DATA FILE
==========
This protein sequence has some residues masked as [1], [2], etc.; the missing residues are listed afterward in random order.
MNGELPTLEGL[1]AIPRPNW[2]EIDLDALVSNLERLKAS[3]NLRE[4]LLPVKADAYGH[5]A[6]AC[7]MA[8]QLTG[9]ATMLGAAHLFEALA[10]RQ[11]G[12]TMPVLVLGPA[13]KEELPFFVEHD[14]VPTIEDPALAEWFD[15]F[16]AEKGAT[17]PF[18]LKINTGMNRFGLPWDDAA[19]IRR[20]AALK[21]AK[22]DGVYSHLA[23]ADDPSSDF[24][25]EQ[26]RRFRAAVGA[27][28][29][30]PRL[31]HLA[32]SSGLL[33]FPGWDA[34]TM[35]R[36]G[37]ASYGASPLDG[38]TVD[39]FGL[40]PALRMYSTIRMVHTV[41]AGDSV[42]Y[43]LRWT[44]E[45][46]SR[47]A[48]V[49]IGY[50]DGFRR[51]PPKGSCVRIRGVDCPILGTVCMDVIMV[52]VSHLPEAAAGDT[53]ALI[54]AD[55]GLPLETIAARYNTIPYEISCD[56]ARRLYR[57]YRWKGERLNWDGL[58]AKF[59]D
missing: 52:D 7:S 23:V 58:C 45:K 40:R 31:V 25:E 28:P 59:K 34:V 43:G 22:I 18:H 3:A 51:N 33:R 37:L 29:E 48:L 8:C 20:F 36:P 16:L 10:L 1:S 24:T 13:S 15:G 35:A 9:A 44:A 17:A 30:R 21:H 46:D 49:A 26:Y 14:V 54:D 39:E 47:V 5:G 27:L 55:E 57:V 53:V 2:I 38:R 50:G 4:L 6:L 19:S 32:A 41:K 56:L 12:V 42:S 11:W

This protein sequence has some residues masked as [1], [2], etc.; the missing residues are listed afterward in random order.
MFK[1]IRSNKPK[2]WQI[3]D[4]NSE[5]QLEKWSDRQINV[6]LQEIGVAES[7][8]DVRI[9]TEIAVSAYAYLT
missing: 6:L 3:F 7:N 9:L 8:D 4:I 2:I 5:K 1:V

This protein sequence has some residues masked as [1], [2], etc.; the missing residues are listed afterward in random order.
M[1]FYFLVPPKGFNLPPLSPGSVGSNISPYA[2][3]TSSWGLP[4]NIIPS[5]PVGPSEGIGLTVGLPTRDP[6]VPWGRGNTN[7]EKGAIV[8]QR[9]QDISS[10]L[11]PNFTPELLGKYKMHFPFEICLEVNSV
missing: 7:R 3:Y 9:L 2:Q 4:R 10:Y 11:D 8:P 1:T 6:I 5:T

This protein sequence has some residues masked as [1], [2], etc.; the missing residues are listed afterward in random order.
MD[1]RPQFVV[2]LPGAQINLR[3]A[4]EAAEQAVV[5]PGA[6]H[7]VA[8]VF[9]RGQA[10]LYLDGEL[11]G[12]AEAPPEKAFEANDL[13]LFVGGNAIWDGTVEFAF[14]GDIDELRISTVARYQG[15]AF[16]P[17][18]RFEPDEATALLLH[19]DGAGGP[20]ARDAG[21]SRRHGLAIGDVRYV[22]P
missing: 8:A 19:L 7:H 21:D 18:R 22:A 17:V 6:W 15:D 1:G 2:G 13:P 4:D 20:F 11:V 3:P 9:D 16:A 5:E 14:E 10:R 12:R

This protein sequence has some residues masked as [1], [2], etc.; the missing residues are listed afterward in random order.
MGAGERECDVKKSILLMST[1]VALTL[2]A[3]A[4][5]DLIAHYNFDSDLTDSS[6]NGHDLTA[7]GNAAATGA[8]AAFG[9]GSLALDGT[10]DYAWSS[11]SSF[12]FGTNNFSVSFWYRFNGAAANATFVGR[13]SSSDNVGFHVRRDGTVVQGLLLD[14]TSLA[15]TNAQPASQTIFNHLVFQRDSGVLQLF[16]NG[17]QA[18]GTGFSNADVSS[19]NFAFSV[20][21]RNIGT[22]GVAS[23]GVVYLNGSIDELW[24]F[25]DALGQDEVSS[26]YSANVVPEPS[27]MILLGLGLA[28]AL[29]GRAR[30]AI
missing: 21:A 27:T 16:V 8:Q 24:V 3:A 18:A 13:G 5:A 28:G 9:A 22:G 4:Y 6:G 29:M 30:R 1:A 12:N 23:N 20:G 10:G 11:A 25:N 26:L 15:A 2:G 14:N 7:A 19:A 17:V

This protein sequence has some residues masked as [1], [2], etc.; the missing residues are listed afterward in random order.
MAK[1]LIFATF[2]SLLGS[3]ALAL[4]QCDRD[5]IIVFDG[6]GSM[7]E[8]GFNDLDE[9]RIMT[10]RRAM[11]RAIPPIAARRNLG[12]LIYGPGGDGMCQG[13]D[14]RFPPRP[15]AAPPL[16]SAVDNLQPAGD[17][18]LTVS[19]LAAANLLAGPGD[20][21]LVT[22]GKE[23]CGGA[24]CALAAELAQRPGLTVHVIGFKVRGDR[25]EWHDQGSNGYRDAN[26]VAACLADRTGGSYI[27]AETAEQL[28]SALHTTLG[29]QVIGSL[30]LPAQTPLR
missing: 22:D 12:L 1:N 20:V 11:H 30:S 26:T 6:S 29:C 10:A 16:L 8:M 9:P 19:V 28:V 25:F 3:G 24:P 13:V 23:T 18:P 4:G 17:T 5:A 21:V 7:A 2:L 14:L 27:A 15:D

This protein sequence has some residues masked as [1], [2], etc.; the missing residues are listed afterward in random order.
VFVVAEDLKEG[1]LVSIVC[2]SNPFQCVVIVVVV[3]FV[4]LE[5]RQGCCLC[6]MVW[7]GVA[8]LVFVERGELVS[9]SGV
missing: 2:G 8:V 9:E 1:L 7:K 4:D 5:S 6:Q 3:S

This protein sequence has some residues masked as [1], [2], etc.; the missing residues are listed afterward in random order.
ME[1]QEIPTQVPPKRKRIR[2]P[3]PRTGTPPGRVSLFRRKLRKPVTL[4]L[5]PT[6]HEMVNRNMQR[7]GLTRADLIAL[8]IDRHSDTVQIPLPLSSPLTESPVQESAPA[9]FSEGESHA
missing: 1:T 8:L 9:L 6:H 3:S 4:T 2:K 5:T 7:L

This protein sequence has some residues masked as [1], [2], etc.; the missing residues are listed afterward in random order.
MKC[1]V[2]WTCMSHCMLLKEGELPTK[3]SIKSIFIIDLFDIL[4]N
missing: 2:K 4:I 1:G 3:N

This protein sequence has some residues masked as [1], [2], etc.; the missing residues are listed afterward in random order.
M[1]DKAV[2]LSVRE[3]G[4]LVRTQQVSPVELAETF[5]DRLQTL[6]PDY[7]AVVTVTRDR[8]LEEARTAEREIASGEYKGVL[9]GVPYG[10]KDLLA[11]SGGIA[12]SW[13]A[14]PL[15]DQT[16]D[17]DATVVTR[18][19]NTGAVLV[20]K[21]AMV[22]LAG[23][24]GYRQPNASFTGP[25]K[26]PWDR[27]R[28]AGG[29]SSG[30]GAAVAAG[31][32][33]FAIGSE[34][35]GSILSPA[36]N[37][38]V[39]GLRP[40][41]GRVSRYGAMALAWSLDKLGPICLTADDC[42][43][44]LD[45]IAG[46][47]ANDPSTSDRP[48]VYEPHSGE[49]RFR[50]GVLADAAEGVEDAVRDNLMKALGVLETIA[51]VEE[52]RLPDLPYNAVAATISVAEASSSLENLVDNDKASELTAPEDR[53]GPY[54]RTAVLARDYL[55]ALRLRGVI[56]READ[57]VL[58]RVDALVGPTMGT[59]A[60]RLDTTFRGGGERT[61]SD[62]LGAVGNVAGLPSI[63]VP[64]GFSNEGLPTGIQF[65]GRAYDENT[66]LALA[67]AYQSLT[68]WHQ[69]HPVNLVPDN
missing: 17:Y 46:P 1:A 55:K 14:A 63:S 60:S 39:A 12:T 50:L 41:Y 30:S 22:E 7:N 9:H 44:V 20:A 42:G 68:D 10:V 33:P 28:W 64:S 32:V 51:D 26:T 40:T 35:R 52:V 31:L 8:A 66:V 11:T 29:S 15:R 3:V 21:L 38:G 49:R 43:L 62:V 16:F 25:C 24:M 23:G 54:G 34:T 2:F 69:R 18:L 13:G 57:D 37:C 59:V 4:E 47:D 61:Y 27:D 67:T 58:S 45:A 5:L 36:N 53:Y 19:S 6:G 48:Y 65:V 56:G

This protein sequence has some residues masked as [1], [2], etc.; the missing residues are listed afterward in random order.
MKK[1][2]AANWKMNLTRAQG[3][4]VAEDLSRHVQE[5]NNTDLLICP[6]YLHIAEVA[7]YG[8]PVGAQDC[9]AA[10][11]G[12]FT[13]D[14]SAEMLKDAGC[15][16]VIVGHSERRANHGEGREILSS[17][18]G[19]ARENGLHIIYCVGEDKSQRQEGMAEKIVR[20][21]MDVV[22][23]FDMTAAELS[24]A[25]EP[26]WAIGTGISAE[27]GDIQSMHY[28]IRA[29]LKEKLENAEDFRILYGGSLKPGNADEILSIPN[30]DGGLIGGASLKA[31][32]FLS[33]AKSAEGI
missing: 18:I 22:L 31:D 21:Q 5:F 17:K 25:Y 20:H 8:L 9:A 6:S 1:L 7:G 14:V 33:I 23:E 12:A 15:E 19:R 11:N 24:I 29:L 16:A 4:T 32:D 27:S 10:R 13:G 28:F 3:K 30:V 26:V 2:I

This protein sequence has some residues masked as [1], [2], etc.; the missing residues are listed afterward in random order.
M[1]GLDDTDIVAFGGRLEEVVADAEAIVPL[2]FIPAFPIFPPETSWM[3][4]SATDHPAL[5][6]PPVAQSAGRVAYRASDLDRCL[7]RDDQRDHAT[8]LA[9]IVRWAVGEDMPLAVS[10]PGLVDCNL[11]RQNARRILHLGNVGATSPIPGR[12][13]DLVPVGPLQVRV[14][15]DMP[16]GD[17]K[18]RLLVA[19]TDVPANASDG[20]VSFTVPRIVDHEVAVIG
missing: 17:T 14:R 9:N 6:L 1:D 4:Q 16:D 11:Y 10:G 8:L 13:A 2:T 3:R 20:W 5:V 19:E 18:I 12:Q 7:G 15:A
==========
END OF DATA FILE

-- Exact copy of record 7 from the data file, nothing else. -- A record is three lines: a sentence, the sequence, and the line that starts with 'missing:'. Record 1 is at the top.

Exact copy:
This protein sequence has some residues masked as [1], [2], etc.; the missing residues are listed afterward in random order.
VFVVAEDLKEG[1]LVSIVC[2]SNPFQCVVIVVVV[3]FV[4]LE[5]RQGCCLC[6]MVW[7]GVA[8]LVFVERGELVS[9]SGV
missing: 2:G 8:V 9:E 1:L 7:K 4:D 5:S 6:Q 3:S